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This guide is intended to help students in ENG 1020 write effective research papers using correctly-cited authoritative sources. The guide will walk you through each step of the research process, from brainstorming topics to citing your sources.
Picking a topic
Choose a topic you will enjoy! This will make your work easier for you and won't tire you out so much. It also helps if the topic you are writing on is one that you have a little bit of prior knowledge about to help you form your research question(s). Two great ways to get started on your topic are brainstorming followed by prewriting.
Create one or more research questions
A research question will guide you through your research and help you know exactly what to go looking for in databases, websites, and library catalogs. It's best to start by writing down what you know and what you don't know about your topic. Based on what you have written down, write out a question that can help you fill in what you don't know about your topic. Here are some examples of strong research questions and research questions that need to be refined.
Find resources and evaluate them for quality
Learn what resources are available to you and how to navigate them -- and evaluate them to ensure that they're credible and useful sources for your paper! To evaluate something means to look closely at it, break it down, and make a judgment about it. Check out this page to see if your sources are current, relevant, authoritative, accurate, and have an appropriate purpose.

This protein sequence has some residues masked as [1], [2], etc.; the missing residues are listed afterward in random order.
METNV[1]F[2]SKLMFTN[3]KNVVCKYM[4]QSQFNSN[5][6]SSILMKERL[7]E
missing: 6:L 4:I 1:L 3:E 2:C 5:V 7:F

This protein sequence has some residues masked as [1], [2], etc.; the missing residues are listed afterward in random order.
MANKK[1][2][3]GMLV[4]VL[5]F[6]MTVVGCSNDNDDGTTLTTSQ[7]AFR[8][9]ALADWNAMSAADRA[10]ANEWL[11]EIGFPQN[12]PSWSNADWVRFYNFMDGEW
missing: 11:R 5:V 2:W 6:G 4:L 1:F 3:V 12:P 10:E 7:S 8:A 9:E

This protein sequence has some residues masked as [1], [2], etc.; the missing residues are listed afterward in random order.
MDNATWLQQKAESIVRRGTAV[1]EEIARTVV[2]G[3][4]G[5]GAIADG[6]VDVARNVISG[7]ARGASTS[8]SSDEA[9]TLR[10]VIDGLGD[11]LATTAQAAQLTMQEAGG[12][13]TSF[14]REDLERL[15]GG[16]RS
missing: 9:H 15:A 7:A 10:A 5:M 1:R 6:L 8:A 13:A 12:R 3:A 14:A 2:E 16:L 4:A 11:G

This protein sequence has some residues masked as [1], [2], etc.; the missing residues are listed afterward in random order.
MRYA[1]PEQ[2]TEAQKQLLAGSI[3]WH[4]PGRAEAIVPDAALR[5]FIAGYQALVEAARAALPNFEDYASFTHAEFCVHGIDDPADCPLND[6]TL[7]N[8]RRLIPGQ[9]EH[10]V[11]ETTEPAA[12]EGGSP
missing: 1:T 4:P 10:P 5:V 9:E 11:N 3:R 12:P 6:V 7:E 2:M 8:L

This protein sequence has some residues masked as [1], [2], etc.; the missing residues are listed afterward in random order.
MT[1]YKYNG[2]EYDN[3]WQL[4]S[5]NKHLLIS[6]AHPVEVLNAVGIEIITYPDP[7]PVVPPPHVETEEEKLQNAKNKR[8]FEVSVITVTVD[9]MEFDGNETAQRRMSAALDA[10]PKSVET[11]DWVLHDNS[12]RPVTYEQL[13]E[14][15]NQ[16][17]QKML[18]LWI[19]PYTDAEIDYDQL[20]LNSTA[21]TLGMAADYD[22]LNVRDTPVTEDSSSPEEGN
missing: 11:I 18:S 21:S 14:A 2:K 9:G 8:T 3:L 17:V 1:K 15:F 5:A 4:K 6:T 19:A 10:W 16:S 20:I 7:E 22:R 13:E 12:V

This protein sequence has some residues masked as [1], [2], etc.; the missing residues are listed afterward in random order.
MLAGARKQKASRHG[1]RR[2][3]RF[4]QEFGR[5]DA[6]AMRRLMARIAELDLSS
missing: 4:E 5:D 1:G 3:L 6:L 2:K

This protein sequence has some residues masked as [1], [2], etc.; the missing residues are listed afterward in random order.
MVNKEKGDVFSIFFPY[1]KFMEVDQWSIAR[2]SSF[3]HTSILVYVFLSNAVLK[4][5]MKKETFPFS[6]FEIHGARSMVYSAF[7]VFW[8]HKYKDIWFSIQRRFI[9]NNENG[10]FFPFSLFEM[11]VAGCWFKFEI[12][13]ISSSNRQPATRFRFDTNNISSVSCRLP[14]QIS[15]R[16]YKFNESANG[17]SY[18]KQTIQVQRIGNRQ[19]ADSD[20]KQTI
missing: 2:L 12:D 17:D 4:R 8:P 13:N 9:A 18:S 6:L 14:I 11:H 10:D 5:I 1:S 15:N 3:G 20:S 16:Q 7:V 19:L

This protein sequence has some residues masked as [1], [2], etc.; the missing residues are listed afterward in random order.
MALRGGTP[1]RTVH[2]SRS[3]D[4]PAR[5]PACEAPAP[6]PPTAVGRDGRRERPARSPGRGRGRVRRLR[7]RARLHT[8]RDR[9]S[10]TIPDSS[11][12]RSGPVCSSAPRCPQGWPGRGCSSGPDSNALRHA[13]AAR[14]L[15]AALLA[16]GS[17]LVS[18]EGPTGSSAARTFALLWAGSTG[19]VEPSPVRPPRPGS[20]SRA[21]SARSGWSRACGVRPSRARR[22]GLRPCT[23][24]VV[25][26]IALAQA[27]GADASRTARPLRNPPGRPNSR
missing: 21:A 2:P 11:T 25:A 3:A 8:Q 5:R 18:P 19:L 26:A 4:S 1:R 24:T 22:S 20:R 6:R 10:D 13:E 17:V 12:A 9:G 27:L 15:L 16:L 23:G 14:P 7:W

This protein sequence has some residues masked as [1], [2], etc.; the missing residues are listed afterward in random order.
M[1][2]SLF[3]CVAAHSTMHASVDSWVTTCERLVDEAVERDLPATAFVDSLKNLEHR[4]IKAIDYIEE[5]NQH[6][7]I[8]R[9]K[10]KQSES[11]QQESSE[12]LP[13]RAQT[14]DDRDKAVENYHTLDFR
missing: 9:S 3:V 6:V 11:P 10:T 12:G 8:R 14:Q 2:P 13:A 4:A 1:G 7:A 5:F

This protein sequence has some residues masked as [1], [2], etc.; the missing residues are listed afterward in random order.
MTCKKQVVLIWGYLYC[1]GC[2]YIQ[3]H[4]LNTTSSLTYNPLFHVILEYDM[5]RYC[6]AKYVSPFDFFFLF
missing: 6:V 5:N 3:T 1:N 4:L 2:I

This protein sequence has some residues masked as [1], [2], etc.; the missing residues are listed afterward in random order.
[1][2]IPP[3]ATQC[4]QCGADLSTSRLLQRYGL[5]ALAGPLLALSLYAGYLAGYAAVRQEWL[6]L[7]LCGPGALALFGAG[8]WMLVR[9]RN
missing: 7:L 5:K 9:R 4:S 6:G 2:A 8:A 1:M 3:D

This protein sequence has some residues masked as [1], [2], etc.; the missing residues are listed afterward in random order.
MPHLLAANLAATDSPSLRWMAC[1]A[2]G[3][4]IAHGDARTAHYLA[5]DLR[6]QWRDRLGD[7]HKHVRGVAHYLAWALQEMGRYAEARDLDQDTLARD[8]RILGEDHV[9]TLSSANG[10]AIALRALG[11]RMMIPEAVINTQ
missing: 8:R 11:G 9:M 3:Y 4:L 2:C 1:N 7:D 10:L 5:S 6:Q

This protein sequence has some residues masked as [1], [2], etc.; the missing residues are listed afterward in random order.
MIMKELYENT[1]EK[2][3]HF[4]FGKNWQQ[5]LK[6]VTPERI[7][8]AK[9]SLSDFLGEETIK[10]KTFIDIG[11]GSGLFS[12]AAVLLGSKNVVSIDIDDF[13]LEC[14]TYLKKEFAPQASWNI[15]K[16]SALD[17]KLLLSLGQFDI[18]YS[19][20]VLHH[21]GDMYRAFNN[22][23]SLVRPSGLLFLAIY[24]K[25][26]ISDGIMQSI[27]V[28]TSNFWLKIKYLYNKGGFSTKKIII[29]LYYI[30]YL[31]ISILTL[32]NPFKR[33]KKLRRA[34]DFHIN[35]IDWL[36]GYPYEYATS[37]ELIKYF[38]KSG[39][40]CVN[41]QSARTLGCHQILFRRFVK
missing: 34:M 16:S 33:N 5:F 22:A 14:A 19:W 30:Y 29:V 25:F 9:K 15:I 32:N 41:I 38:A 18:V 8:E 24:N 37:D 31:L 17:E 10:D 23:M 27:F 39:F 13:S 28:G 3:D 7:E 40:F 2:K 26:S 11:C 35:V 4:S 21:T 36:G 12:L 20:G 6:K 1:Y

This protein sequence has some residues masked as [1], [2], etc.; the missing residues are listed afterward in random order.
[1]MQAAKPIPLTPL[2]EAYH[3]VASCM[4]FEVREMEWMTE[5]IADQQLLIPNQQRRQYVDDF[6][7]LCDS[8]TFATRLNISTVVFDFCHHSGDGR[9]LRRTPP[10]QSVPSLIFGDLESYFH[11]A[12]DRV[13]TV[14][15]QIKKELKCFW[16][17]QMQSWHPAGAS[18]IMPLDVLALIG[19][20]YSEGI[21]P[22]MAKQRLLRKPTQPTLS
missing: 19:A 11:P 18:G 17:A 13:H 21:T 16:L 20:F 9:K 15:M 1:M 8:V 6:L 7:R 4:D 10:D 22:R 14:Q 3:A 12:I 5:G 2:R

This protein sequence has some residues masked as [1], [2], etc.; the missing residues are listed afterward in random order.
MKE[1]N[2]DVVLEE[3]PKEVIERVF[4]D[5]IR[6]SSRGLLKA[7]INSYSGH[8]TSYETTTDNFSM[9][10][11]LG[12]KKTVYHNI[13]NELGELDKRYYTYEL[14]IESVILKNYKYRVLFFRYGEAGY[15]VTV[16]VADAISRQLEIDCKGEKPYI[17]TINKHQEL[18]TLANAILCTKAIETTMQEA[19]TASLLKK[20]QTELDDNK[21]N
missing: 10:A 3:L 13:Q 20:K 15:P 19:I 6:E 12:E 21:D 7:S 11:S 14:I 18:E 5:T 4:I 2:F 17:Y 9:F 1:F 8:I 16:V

Know how to your sources correctly in your writing
In order to use your sources without plagiarizing, you should know how to take good notes and how to correctly paraphrase the information you find in your sources.
Proofread your writing for mistakes
Proofreading is the process by which you or another person reads through your final paper to check for errors, miscommunications, and inconsistencies. ALWAYS proofread your paper before you turn it in to your professor. After you have proofread your paper, it is best to have another person proofread your paper afterward.
Cite your sources (don't plagiarize!)
Use in-text citations to show what source each piece of information came from in your paper, and give a full citation for each one in your works cited page. Library books and database articles already have citations made for you! Learn how to find those citations, and how to create proper MLA citations from scratch.
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